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America’s racial prejudice is alive and well in 2019

January 18, 2019

There are some communities in our country where people of all races, religions, gender, etc. are treated equally and with respect by almost all those with whom they come in contact. Some people insist that this is true throughout our nation. It is obviously not so.

Whether we white folks want to admit it or not, black folks don’t get a fair shake in many places and situations. One recent egregious wrong, recently highlighted in the Miami Herald, involved the police chief of the small, mostly white community of Biscayne Park, located adjacent to Miami, Florida.

It seems that the ex-police chief, Raimondo Atesiano, 53, now on his way to a three-year prison sentence, perceived that his community desperately wanted a wonderful safe reputation, which would reflect well on his work. So, back in 2013-14, when he was in charge, he strived for a 100 percent burglary clearance record.

Thus, the ex-police chief of Biscayne Park, population 3,000, directed his officers to clear many crimes by charging African American people with them whether they committed them or not. For example, although evidence was lacking, a 16-year-old black suspect was arrested for four unsolved break-ins and a 31-year-old black male was charged with five unsolved vehicle burglaries at five different locations. Officers were told, “If they have burglaries that are not solved yet, if you see anybody black walking through our streets and they have somewhat of a record, arrest them so we can pin them for all the burglaries.”

The arresting officers’ defense attorney pointed out that some of those charged during this time period were not absolutely upstanding citizens or “saints.” Obviously, we cannot and should not excuse anti-social actions of people of any race or background, but sainthood is limited. Every ethnic and racial group has good and bad actors; all deserve equal and appropriate treatment.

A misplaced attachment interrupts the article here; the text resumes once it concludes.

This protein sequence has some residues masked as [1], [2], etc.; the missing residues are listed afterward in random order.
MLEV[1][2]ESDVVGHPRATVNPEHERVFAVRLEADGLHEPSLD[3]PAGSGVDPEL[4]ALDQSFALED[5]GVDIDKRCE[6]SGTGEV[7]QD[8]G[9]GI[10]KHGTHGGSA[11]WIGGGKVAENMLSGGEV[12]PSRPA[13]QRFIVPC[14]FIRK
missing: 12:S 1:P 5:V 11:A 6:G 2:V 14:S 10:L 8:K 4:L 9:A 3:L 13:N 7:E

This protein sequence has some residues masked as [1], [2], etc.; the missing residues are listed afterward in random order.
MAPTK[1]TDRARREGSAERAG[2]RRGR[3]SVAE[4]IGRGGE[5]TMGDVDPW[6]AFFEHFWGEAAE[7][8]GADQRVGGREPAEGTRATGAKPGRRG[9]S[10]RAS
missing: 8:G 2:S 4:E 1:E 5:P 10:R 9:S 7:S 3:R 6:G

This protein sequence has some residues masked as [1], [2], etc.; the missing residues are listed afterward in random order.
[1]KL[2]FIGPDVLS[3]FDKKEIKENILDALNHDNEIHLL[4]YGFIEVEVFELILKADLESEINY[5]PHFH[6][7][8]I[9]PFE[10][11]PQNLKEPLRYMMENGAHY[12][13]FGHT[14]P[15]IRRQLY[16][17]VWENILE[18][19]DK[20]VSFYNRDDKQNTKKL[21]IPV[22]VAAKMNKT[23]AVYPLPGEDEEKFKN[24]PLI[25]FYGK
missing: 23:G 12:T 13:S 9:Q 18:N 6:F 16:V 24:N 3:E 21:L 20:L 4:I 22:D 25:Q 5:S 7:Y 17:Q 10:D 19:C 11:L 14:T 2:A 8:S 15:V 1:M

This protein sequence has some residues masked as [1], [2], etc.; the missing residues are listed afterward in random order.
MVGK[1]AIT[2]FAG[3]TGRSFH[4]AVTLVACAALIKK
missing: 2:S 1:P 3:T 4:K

Back in 1961, John Howard Griffin, a writer, had his skin temporarily and chemically darkened to pass as black for a six-week tour through a half-dozen southern states to experience and write about what it was like being black.

The book, “Black Like Me,” familiar to people of my generation, was made into a film in 1964 and highlighted the unpleasant and prejudicial events experienced by the author. Interestingly, Mr. Griffin found that although the only thing he had changed was the color of his skin, people who previously knew him often did not recognize him or treated him differently. Being black made him realize that to others, a change of skin pigment meant a changed person.

Now that our country has elected and re-elected an African American president, one would think that we were on our way to a reasonable place in racial acceptance and tolerance for those whose backgrounds and appearances are unlike whites’. Yet, even this year, police in various communities were called because black people were doing ordinary things such as sitting in Starbucks, eating lunch on the Smith College campus and campaigning door-to-door for election in Oregon.

Many Americans were sure that the 21st century would have so much less racism and more understanding among different ethnic, racial and religious groups than existed in the mid-20th century. It was a logical thought ... but only a thought.

Some white groups feel they have been unjustly penalized because minorities have been given special treatment. While this may be true in specific cases, the bottom line is that much to our chagrin, as 2019 begins, American racial prejudice is alive and well.

Diane W. Mufson is a retired psychologist. Her email is dwmufson@comcast.net.

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